US June CPI inflation surprised once again to the upside as it came at 0.9% m-o-m well above consensus of 0.5%, marking the fastest monthly rise in prices since August 2008. The print also led the y-o-y CPI up to 5.4% versus expectations at 4.9%, also the strongest increase since 2008. The core CPI inflation (excluding food and energy) also surprised to the upside at 4.5% above expectations at 4.0%. Overall, the rise was mainly driven by volatile and niche categories with roughly two thirds of the increase led by used cars and travel/transport. Used cars came in at +10.5% m-o-m leading the y-o-y increase to 45.2% while hotels prices rose +7.0% m-o-m that accounts for 16.9% y-o-y.
Fed Chair Jerome Powell’s spoke in front of the House of Financial Services Committee reassuring that the Fed expects inflation to moderate and the economy is still a ways off from where it needs to be in order for the central bank to alter its policy and cut down asset purchases. On inflation, he noted that despite inflation increasing “notably” and higher than where the central bank was hoping to see, it is due to temporary factors, as much of the current price pressure comes from a few industries such as used cars that are sensitive to temporary conditions, adding “it’s just a perfect storm of high demand and low supply and it should pass”. On the economy, he said “conditions in the labor market have continued to improve, but there is still a long way to go.” He did mention that Fed officials are at least talking about reducing the pace of asset purchases which will be a topic of discussion at the September meeting, making it clear however, that the Fed will give the market ample warning time before any decision is made.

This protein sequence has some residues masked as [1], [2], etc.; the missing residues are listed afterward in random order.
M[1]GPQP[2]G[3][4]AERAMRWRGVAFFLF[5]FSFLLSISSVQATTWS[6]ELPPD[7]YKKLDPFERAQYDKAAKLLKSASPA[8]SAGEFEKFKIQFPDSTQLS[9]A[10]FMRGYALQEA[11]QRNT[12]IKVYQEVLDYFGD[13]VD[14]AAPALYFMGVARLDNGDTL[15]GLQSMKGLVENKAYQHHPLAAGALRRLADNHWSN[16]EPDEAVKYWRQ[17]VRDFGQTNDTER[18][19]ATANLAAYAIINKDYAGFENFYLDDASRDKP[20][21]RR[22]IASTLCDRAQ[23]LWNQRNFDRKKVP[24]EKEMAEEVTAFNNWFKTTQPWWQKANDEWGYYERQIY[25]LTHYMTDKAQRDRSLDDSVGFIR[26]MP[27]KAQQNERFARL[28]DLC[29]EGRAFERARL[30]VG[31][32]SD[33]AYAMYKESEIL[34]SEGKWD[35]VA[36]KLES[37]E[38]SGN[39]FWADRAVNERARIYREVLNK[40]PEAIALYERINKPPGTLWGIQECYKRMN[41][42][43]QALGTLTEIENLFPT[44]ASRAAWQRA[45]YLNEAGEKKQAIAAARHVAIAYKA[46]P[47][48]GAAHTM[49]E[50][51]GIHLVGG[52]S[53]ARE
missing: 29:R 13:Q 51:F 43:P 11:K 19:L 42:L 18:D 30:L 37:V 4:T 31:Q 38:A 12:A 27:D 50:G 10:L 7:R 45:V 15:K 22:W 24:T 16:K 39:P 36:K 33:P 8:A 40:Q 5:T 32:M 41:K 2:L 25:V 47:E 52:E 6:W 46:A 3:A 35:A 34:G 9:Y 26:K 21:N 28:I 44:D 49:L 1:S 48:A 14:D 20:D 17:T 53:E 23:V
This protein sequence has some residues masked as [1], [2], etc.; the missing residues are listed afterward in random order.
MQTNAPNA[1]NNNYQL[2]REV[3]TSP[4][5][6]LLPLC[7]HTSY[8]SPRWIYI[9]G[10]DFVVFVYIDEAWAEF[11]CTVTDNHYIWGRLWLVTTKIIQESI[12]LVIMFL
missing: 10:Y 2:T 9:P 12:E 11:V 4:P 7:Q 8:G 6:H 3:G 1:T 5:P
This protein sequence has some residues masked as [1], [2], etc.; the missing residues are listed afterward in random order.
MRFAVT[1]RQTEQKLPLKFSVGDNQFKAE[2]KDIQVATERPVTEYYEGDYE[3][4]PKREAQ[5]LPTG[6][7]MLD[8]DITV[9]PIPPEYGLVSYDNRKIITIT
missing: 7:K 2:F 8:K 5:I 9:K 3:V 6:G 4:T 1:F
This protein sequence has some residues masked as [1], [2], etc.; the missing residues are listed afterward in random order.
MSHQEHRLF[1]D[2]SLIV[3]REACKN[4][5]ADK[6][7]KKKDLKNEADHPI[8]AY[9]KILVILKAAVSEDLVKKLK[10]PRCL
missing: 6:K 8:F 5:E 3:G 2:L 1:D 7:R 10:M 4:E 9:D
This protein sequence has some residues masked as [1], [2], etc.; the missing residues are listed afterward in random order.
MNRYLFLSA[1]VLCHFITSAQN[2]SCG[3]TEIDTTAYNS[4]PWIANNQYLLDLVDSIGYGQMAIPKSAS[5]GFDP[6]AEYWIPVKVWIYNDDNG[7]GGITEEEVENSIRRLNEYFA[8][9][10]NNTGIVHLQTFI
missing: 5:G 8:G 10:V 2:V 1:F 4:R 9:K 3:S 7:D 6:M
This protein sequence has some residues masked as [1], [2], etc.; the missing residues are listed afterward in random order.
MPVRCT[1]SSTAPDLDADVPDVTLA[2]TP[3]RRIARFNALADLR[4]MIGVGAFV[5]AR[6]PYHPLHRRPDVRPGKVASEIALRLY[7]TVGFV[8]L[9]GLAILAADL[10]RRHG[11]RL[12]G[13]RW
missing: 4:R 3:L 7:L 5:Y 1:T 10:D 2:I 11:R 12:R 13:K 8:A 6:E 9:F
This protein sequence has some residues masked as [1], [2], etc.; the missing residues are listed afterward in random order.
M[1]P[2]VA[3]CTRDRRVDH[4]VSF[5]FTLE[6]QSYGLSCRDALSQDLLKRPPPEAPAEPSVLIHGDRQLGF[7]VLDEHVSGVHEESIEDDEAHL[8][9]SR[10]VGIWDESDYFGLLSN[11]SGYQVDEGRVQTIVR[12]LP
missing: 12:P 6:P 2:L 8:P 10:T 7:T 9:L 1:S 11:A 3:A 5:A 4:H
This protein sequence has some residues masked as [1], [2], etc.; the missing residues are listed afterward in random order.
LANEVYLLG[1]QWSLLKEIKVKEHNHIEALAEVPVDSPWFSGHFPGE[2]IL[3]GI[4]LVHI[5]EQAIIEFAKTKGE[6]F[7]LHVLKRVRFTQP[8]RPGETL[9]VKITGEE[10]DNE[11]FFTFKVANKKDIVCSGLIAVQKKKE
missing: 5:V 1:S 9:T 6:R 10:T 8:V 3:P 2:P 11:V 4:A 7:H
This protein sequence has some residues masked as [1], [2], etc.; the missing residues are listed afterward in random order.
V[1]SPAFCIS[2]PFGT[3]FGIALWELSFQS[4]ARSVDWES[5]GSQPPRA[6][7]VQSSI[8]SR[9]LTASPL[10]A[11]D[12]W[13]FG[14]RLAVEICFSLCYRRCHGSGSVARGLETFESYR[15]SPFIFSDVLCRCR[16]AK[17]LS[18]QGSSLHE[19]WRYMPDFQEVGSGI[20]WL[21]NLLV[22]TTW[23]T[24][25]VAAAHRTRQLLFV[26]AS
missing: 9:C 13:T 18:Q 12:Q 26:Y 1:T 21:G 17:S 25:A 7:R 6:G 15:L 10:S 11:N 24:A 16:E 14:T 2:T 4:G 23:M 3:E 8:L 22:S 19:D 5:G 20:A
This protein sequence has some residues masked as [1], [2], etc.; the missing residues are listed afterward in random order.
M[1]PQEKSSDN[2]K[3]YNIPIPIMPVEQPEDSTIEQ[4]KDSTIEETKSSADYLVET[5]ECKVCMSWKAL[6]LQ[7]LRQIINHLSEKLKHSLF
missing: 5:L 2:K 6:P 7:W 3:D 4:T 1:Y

Other Central Banks
The Bank of Japan kept its key short-term interest rate unchanged at -0.1% and now expects the economy to expand 3.8% in the current fiscal year ending in March 2022, down from 4.0% projected in April. The BOJ also outlined its new scheme to combat climate change and will offer banks long-term loans at zero interest. It will offer funds to banks that extend green and sustainability-linked loans, as well as invest in green bonds and sustainability-linked bonds. The Bank of Canada announced that it will reduce the amount of weekly asset purchases from CAD 3bn to CAD 2bn and left rates unchanged at 0.25%. It stated that the taper reflects progress towards a recovery and increased confidence in the strength of the Canadian economic outlook. The Reserve Bank of New Zealand will halt its NZ$100bn ($70bn) bond buying program by July 23rd while leaving the reference interest rate at 0.25%.
The European Union proposed a 55% cut in CO2 emissions from cars by 2030 vs. 2021 levels and a 100% cut in CO2 emissions by 2035 which would translate into an effective ban on the sale of new petrol and diesel cars by then. To support EV sales, Brussels also proposed the installation of public charging points no more than 60 kilometers (37.3 miles) apart on major roads by 2025 with 3.5 million stations by 2030, rising to 16.3 million by 2050. The Commission's proposals will need to be negotiated and approved by EU member states and the European Parliament.
US June retail sales came in strong at +0.6% m-o-m, above expectations at -0.3% and compared to a revised-down decline of -1.7% in May. The retail sales control group (all sales, excluding auto dealers, building-materials retailers, gas stations, office supply stores, mobile homes and tobacco stores) came in at +1.1% m-o-m, vs. expectations of +0.4% and a May drop of -1.4% (revised down as well). The Michigan consumer sentiment came in at 80.8, compared to expectations at 86.5 and a June reading at 85.5.
China economic data
China Q2 GDP came out at 7.9% vs. consensus expectations of 8%. Other June data came out strong with retail sales beating expectations at 12.1% vs. consensus of 10.8% and Industrial Production at 8.3% vs. 7.9% consensus. There was also stronger-than-expected trade data with June exports up by 32.2% in USD terms (vs. 23.0% expected) and up from 27.9% in May, which subsequently pushed the world’s second biggest economy’s trade surplus up to its highest since January, at $51.53bn (vs. $44.75bn expected).